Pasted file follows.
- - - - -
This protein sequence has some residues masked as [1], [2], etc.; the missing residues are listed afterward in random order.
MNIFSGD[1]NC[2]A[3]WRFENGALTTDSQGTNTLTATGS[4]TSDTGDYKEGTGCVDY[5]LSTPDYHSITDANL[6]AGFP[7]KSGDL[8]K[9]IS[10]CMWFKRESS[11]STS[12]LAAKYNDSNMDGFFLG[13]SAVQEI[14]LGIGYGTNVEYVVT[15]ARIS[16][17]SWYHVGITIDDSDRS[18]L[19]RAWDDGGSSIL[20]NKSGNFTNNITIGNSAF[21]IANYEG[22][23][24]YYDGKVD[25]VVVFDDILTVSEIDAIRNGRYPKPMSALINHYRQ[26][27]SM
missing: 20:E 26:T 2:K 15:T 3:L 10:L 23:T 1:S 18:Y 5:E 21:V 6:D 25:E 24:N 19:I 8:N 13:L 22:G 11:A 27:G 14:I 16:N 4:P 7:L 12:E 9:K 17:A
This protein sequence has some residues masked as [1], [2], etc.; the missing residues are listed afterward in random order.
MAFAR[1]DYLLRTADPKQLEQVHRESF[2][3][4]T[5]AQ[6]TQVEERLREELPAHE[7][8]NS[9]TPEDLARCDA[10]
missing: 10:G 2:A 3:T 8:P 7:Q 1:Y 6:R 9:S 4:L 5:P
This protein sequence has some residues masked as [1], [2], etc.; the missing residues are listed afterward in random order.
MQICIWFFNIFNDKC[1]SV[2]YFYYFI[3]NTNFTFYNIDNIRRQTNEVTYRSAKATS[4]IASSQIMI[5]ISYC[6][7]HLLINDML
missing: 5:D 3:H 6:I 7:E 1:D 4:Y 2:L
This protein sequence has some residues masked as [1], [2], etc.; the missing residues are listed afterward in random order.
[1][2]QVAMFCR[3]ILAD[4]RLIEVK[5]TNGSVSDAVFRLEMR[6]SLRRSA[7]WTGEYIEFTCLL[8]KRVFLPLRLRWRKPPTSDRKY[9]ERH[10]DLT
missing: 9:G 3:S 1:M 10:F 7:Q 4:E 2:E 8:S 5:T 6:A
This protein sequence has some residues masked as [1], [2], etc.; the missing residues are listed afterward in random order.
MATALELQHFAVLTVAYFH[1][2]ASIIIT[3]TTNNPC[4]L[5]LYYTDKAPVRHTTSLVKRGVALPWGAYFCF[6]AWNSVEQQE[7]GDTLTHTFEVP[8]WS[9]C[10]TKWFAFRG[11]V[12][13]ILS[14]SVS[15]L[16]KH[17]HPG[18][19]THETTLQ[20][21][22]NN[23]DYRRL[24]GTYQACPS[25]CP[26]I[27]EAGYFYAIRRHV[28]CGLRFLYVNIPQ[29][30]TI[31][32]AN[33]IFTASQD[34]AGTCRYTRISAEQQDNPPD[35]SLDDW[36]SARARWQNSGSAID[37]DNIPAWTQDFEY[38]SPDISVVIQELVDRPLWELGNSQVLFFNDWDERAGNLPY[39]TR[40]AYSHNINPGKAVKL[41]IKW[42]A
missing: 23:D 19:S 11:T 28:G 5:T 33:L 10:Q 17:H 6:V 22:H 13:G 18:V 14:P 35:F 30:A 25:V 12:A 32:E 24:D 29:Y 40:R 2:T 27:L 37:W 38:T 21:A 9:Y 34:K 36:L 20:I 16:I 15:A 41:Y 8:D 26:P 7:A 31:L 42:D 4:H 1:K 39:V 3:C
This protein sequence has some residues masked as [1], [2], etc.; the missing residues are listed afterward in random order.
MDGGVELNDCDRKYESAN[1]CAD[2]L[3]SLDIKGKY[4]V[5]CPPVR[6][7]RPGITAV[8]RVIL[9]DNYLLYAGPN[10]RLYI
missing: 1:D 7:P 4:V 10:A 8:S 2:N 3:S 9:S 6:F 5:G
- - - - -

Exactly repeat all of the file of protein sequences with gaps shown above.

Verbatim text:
This protein sequence has some residues masked as [1], [2], etc.; the missing residues are listed afterward in random order.
MNIFSGD[1]NC[2]A[3]WRFENGALTTDSQGTNTLTATGS[4]TSDTGDYKEGTGCVDY[5]LSTPDYHSITDANL[6]AGFP[7]KSGDL[8]K[9]IS[10]CMWFKRESS[11]STS[12]LAAKYNDSNMDGFFLG[13]SAVQEI[14]LGIGYGTNVEYVVT[15]ARIS[16][17]SWYHVGITIDDSDRS[18]L[19]RAWDDGGSSIL[20]NKSGNFTNNITIGNSAF[21]IANYEG[22][23][24]YYDGKVD[25]VVVFDDILTVSEIDAIRNGRYPKPMSALINHYRQ[26][27]SM
missing: 20:E 26:T 2:K 15:T 3:L 10:L 23:T 1:S 18:Y 5:E 21:V 6:D 25:E 24:N 19:I 8:N 13:L 22:G 11:A 27:G 14:I 16:N 4:P 7:L 12:E 9:K 17:A
This protein sequence has some residues masked as [1], [2], etc.; the missing residues are listed afterward in random order.
MAFAR[1]DYLLRTADPKQLEQVHRESF[2][3][4]T[5]AQ[6]TQVEERLREELPAHE[7][8]NS[9]TPEDLARCDA[10]
missing: 10:G 2:A 3:T 8:P 7:Q 1:Y 6:R 9:S 4:L 5:P
This protein sequence has some residues masked as [1], [2], etc.; the missing residues are listed afterward in random order.
MQICIWFFNIFNDKC[1]SV[2]YFYYFI[3]NTNFTFYNIDNIRRQTNEVTYRSAKATS[4]IASSQIMI[5]ISYC[6][7]HLLINDML
missing: 5:D 3:H 6:I 7:E 1:D 4:Y 2:L
This protein sequence has some residues masked as [1], [2], etc.; the missing residues are listed afterward in random order.
[1][2]QVAMFCR[3]ILAD[4]RLIEVK[5]TNGSVSDAVFRLEMR[6]SLRRSA[7]WTGEYIEFTCLL[8]KRVFLPLRLRWRKPPTSDRKY[9]ERH[10]DLT
missing: 9:G 3:S 1:M 10:F 7:Q 4:E 2:E 8:S 5:T 6:A
This protein sequence has some residues masked as [1], [2], etc.; the missing residues are listed afterward in random order.
MATALELQHFAVLTVAYFH[1][2]ASIIIT[3]TTNNPC[4]L[5]LYYTDKAPVRHTTSLVKRGVALPWGAYFCF[6]AWNSVEQQE[7]GDTLTHTFEVP[8]WS[9]C[10]TKWFAFRG[11]V[12][13]ILS[14]SVS[15]L[16]KH[17]HPG[18][19]THETTLQ[20][21][22]NN[23]DYRRL[24]GTYQACPS[25]CP[26]I[27]EAGYFYAIRRHV[28]CGLRFLYVNIPQ[29][30]TI[31][32]AN[33]IFTASQD[34]AGTCRYTRISAEQQDNPPD[35]SLDDW[36]SARARWQNSGSAID[37]DNIPAWTQDFEY[38]SPDISVVIQELVDRPLWELGNSQVLFFNDWDERAGNLPY[39]TR[40]AYSHNINPGKAVKL[41]IKW[42]A
missing: 23:D 19:S 11:T 28:G 5:T 33:L 10:Q 17:H 6:V 22:H 13:G 18:V 14:P 35:F 30:A 25:V 12:A 32:E 24:D 29:Y 40:R 2:T 27:L 37:W 38:T 21:A 9:Y 34:K 36:L 20:I 16:I 15:A 41:Y 8:D 26:P 7:A 31:L 42:D 4:H 1:K 39:V 3:C
This protein sequence has some residues masked as [1], [2], etc.; the missing residues are listed afterward in random order.
MDGGVELNDCDRKYESAN[1]CAD[2]L[3]SLDIKGKY[4]V[5]CPPVR[6][7]RPGITAV[8]RVIL[9]DNYLLYAGPN[10]RLYI
missing: 1:D 7:P 4:V 10:A 8:S 2:N 3:S 9:S 6:F 5:G